For Nathan Lo, a Sydney University professor, the multiple sightings of the galaxias brevipinnis stir both personal and scientific responses. It was Nathan’s father, Andrew Lo, who first identified the fish with a pedigree dating back 60 million years in the Manly Dam more than two decades ago – a surprise since the dam cuts off their typical migration to the sea.
“We have this amazing little fish that can make its way upstream to breed the way salmon do in Canada, and in Manly Dam it has been able to adapt to being cut off from the ocean 100 years ago, despite being in the middle of a city of five million people,” Professor Lo says. “It is the ultimate Aussie battler, and it’s amazing to be able to see it in its natural habitat.”
To Malcolm Fisher, a local resident and member of the Save Manly Dam Catchment Committee, the battle to keep developers from chipping away at the edges of the state park and threatening the fish “goes on all the time”.
“Developers can keep going back [for planning approval] until they get the decision they want, communities can’t,” Mr Fisher says.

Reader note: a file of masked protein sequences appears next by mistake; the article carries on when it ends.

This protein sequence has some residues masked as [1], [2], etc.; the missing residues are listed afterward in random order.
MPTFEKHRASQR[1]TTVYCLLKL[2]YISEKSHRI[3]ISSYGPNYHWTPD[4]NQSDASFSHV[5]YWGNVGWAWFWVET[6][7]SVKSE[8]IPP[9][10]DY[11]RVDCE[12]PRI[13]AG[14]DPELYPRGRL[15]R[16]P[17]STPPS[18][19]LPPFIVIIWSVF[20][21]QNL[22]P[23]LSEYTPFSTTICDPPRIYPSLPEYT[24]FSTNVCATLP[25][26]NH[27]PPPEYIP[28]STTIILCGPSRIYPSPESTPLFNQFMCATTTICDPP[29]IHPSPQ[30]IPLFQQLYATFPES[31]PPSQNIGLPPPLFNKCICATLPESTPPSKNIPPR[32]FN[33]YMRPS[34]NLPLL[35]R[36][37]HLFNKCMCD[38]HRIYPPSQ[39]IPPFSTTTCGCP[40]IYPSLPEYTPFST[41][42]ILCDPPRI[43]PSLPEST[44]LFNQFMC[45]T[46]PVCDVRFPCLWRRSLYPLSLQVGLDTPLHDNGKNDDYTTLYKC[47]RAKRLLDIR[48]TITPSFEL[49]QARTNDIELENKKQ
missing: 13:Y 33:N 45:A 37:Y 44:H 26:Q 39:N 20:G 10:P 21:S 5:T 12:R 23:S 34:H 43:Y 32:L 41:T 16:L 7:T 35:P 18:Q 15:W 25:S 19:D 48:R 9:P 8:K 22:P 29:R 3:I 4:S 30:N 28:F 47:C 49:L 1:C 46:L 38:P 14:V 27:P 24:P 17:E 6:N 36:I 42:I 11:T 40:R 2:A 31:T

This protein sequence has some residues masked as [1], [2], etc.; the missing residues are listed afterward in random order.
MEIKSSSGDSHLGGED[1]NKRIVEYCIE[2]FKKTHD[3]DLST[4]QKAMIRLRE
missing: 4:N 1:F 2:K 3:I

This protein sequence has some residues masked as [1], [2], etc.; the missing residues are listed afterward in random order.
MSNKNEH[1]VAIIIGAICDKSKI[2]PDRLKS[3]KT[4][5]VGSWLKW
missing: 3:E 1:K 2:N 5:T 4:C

Among the threats are plans to relocate the Forest High School to the current Warringah Aquatic Centre site, itself built on a former dump, a project that could leach toxic waste into the catchment if the soil is disturbed. The Beaches Link tunnel project too may result in the clearing of a forested site owned by Sydney Water and adjacent to the dam.
But the most urgent threat, Mr Fisher says, comes from an $18 million plan to build 24 luxury aged care homes at Allambie Heights, just above the Curl Curl Creek.
The project would clear habitat for at least eight threatened species, including the eastern pygmy possum, the large-eared pied bat, powerful owl and red-crowned toadlet, as well as increasing downstream risks for the fish.
“In times of heavy rain, [the deluge of mud and silt] just can’t be stopped,” Mr Fisher says.
A spokeswoman for the Northern Beaches Council says the project, at 181 Allambie Road, is still being assessed by the council and will go to the Local Planning Panel for a final decision.
Sonya Ku, meanwhile, is leading a team of citizen scientists to conduct what will be the most comprehensive study of the Manly Dam’s wildlife riches. Ms Ku had feared the climbing galaxias might have become locally extinct as nobody had reported seeing them for 13 years before her recent findings.
“The scope of this study is unprecedented for the Reserve, perhaps then we will also have a few surprise discoveries,” she says.
Peter Hannam writes on environment issues for The Sydney Morning Herald and The Age.